Museum Gets Only Known Film Footage of Louis Armstrong in Studio

The 33-minute, 16mm film captures Armstrong recording his 1959 album "Satchmo Plays King Oliver"

The Louis Armstrong House Museum has acquired the only known film footage of the great jazz musician in a recording studio — following its discovery in a storage facility.

The 33-minute, 16mm film captures Armstrong recording his 1959 album "Satchmo Plays King Oliver" in Los Angeles for Audio Fidelity. The record producer, Sid Frey, had the film professionally shot but wound up not doing anything with it or telling anyone about it.

Michael Cogswell, the museum's executive director, called it "a groundbreaking discovery." The museum announced the acquisition Wednesday.

"The film has spent the past six decades in private hands or in a storage locker. Not even the most diligent Armstrong researchers knew it existed," he said.

Frey's daughter, Andrea Bass, who helped the museum acquire the film, said she first learned about its existence in a chat room discussion of her father's company.

Frey, the founder and president of Audio Fidelity, was known in the industry as "Mr. Stereo" for being the first to release a commercially distributed stereo recording, she said.

He died in 1968. Bass said that after their mother passed in 2005, her sister placed the Audio Fidelity tapes, films, albums and personal family items in a storage facility — unbeknownst to her.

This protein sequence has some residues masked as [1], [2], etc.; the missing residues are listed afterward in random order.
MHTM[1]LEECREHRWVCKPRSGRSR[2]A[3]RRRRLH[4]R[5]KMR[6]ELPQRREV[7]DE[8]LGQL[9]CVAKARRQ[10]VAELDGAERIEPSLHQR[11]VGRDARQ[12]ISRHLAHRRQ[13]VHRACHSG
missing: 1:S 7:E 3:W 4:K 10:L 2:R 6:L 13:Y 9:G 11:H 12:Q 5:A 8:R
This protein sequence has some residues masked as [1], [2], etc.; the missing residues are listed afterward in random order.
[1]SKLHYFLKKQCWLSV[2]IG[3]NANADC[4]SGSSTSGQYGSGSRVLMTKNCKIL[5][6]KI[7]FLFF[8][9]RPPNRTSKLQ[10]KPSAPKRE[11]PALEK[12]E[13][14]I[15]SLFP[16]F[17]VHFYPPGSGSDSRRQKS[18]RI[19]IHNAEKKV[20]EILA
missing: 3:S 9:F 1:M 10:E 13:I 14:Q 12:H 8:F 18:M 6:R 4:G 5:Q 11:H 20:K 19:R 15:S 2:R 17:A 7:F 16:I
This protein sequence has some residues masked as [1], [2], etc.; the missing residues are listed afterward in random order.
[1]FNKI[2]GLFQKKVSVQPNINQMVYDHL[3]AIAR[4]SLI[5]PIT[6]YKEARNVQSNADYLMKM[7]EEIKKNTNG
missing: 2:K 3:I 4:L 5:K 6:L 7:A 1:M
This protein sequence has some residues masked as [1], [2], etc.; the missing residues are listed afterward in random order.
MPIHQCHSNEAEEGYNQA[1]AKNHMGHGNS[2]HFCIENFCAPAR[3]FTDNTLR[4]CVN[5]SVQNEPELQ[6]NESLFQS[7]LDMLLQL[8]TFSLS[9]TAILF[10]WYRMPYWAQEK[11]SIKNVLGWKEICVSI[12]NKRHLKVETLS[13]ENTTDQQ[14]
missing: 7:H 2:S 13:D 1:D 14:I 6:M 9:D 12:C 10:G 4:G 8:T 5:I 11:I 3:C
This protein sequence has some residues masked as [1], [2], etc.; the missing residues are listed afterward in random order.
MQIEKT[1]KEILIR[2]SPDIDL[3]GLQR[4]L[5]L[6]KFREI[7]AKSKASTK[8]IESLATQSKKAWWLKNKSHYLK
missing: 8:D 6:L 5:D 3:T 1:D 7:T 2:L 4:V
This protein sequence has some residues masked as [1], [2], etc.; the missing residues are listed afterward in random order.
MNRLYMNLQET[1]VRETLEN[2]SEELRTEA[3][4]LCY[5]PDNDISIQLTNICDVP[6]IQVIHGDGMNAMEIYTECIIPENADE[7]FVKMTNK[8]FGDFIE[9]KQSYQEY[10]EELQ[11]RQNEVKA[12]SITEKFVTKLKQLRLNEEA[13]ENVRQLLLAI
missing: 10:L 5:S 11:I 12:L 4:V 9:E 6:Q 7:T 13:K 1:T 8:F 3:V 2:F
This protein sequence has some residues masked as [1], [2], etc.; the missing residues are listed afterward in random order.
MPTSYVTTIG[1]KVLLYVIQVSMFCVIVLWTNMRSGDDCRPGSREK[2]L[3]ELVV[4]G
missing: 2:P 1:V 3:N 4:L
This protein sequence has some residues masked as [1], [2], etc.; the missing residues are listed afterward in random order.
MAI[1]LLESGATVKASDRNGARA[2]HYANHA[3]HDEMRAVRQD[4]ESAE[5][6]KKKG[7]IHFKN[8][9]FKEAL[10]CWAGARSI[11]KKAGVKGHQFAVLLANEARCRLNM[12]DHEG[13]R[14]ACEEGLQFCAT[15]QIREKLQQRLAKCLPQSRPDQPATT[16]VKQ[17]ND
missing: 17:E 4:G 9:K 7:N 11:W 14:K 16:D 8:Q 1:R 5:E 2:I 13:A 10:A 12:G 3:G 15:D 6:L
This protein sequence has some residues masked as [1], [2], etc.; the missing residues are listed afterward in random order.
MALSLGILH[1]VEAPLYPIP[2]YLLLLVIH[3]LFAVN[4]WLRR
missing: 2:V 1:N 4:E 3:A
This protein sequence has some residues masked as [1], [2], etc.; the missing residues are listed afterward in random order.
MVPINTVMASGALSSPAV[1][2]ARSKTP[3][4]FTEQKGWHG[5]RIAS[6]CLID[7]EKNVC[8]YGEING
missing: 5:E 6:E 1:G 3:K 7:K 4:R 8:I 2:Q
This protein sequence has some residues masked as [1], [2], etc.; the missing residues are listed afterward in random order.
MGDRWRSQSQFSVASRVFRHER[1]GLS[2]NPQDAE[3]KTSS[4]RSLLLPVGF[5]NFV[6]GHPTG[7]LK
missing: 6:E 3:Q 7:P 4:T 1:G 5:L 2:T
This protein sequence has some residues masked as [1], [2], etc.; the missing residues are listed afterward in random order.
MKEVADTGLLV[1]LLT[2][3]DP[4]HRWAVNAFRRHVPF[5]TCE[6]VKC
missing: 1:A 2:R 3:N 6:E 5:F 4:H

"People were always asking me where the masters were," said Bass, a former marketing director. "I went on one of these message boards about Audio Fidelity and someone said 'I have the masters.'" It turned out to be a person who buys the contents of abandoned storage facilities.

Bass said she was unable at that time to purchase the Louis Armstrong material, but the man contacted her again six months ago, and this time they struck a deal.

The film's recording session was made just after Armstrong appeared on Bing Crosby's television special. It shows a relaxed Armstrong in a short-sleeved plaid shirt and shorts blowing his trumpet and singing with his All Stars band. He looks healthy despite a heart attack a few months earlier.

The film opens with two complete takes of "I Ain't Got Nobody." After the first attempt, Armstrong signals for "one more," and then approvingly winks at his bandmates after the second — master— take.

Much of the film focuses on Armstrong and the All Stars working out a routine for "I Ain't Gonna Give Nobody None of My Jelly Roll." Armstrong didn't have sheet music for the song so he improvised each take with "a new vocal made up of a mixture of dazzling scat singing," the museum said.

The film ends with a complete take of "Jelly Roll Blues," a tribute to jazz composer Jelly Roll Morton.

The museum has also acquired Frey's master reel-to-reel tapes for "Louie and the Dukes of Dixieland," which Armstrong recorded in 1960 for Audio Fidelity at Webster Hall in New York City. The album's numbers include "Limehouse Blues" and "Avalon."

"Capturing Louis in the act of recording is a unique and welcome discovery augmenting what we know about his artistry in an invaluable manner, proving that he was a leader in the true musical sense of that word," said Dan Morgenstern, the former longtime director of the Institute of Jazz Studies at Rutgers University.

For now, the museum will post one complete song on its website and social media. It plans to show the complete film at a future date.

The museum is housed in Corona, Queens, in the modest brick building where Armstrong lived for 28 years and died in 1971. It has the largest publicly held archival collection devoted to a jazz musician in the world.

Copyright AP - Associated Press
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